Choosing the right smoker can be a difficult chore. Knowing about different type of smokers can help you save time, money and make sure you are among the satisfied owners of smoker grills.
Smoker grills come in various types and can run from under one hundred dollars to several thousand dollars. But don’t worry, the right smoker is out there for you that can do a great job and still fit within your budget.
Smoker Grills: Features
One thing that sets all types of smokers apart from other grills is the “low and slow” feature. The cooking process is usually no less than a few hours and can last days.
Whatever the flavor, usually determined by the type of wood that is the source of the smoke, it thoroughly penetrates the meat. They all have racks and a firebox with vents and a water pan for controlling temperature, airflow and moisture.
Like conventional grills, smokers can be fueled by gas, charcoal, electricity and wood.
Smoker Grills: Pros and Cons
When choosing smokers, the first step is knowing the different types of smokers. After you do your homework and know what your choices are you will see that all smokers do not work the same way and some types have features that others do not. Types of smokers include:
- Vertical water smokers. If you are new to smoking, a vertical water smoker is ideal. It looks like a garbage can containing racks, a fire pit and a water pan for regulating temperature and moisture.
- Pros: fuel choice; ease of use; portable; affordable; efficient
- Cons: need to watch temperature with care; many cheap and flimsy models out there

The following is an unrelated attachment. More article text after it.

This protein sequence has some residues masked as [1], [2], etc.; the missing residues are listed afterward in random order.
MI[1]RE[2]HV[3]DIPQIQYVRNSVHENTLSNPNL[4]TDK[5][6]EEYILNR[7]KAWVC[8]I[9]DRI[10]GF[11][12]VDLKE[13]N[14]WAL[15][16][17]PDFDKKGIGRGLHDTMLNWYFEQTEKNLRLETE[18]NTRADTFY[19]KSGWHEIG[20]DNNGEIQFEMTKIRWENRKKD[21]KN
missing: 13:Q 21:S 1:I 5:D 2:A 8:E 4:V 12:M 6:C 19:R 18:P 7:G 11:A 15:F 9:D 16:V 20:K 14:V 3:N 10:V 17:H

- Electric smokers. Due to ease of use, has become a popular fuel.
- Pros: can fuel all types of smokers; the easiest fuel for cleaning and maintaining; set it and forget it until the meat is done
- Cons: lack of portability; must have power source.
- Offset smokers. Offset smokers are for the serious minded smoker, whether you are a professional or dedicated amateur. Designed for those who definitely not in a hurry. The offset smoker separates the firebox from the smoking chamber. This offset means that the meat gets only indirect heat and has little chance of burning. The heat and smoke have to pass through a baffle before being drawn through the smoking chamber and over the meat and out the chimney.
- Pros: large chamber can hold a lot of meat of several varieties at once; little chance of burning meat
- Cons: cheaper units may not seal tight and have inconsistent temperatures; generally more expensive
Smoker Grills: Is It for You?
Perhaps this give you an idea of what to look for if you are new to smoking. You have various types of smokers and fuel options. The types mentioned here should serve anyone thinking of getting into smoking very well. Do your research on smokers, take your time and you will soon be cooking fabulous bbq with the best of them.